Eating Disorders1 Paper

This essay has a total of 611 words and 4 pages.


Eating Disorders1





Eating Disorders

Eating disorders are a growing problem in teenagers of today. According to an Association
of Anorexia Nervosa and Associated Disorders (ANAD) study, eighty-six percent of eating
disorder victims report their problem before the age of twenty. The two main types of
eating disorders are anorexia nervosa and bulimia nervosa.

Anorexia nervosa is an eating disorder that usually strikes women.
There are about seven million women who have anorexia, and many of them will die of
complications. This disease is defined as self-starvation, leading to a body weight that
is 15% below normal. Accompanied with the weight loss are hyperactivity, hypothermia, and
amenorrhea. Hypothermia is when the body's natural insulation deteriorates and the person
becomes cold all the time. Amenorrhea is skipping at least three menstrual cycles.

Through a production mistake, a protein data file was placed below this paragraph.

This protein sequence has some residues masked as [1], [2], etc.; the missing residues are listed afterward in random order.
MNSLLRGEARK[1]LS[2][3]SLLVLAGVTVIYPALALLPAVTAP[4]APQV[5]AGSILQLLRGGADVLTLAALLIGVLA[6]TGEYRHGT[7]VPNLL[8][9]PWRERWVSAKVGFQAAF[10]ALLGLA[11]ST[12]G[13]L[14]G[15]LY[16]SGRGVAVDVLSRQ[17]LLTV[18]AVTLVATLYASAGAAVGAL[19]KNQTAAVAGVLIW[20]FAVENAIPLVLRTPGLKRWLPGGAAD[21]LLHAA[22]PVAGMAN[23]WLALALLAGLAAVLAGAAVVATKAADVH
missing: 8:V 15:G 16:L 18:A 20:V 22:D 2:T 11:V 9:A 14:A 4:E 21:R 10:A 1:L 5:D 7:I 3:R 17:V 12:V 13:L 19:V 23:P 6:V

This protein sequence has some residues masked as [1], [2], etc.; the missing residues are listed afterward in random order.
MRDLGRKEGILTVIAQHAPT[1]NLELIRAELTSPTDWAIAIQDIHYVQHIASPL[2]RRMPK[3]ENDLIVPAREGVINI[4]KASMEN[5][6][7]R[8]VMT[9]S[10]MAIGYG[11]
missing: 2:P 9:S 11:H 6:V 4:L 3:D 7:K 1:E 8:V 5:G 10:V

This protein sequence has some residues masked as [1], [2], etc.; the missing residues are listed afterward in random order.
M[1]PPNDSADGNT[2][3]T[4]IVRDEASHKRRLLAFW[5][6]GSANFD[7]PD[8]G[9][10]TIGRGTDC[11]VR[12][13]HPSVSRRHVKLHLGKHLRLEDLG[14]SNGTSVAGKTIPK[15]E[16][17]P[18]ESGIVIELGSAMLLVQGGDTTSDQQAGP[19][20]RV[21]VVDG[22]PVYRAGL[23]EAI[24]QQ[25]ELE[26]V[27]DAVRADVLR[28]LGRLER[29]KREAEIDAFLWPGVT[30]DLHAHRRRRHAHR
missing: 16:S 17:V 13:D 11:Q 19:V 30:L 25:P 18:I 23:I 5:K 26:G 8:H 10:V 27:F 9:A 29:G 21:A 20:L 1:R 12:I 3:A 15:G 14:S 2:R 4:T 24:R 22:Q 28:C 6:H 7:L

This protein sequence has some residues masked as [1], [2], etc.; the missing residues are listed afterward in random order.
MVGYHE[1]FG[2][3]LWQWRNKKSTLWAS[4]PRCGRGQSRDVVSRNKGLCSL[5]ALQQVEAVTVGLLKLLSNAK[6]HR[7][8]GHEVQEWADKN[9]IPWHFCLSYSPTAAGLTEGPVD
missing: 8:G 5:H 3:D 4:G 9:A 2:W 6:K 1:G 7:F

Anorexia may be hard to detect. It often starts out as a regular diet. The affected
person often begins to engage in excessive exercise so they can loose more weight. In the
more dangerous stages of the disease, the victim usually wears baggy and layered clothes
to hide their condition. No matter how thin the victim becomes, she still feels too fat,
and continues to diet.

There are two sub-types of anorexia nervosa. The first is the restricting type. People
fitting this type do not engage in binge eating or purging. The second type, binge
eating/purging, is exactly the opposite. The victim does engage in binge eating and
purging.

One in ten cases of anorexia leads to death, either by starvation, cardiac arrest, or
suicide. There are many other less serious physical complications of anorexia. Victims
may suffer from dry skin, brittle nails, hypothermia, and anemia, just to name a few.
Anorexia does not just cause physical problems. Psychological complications are also
often obvious in anorexia victims. The majority of individuals with anorexia also suffer
from clinical depression. Obsessive-compulsive disorder, an illness characterized by
repetitive thoughts and behaviors, can also accompany anorexia. Individuals with anorexia
are typically compliant in personality but may have sudden outbursts of hostility and
anger or become socially withdrawn.

Bulimia nervosa is the other most common eating disorder. This disorder is also most
common in women. It is defined as an illness involving uncontrolled episodes of
overeating, or binging, usually followed by self-induced vomiting, or purging. These
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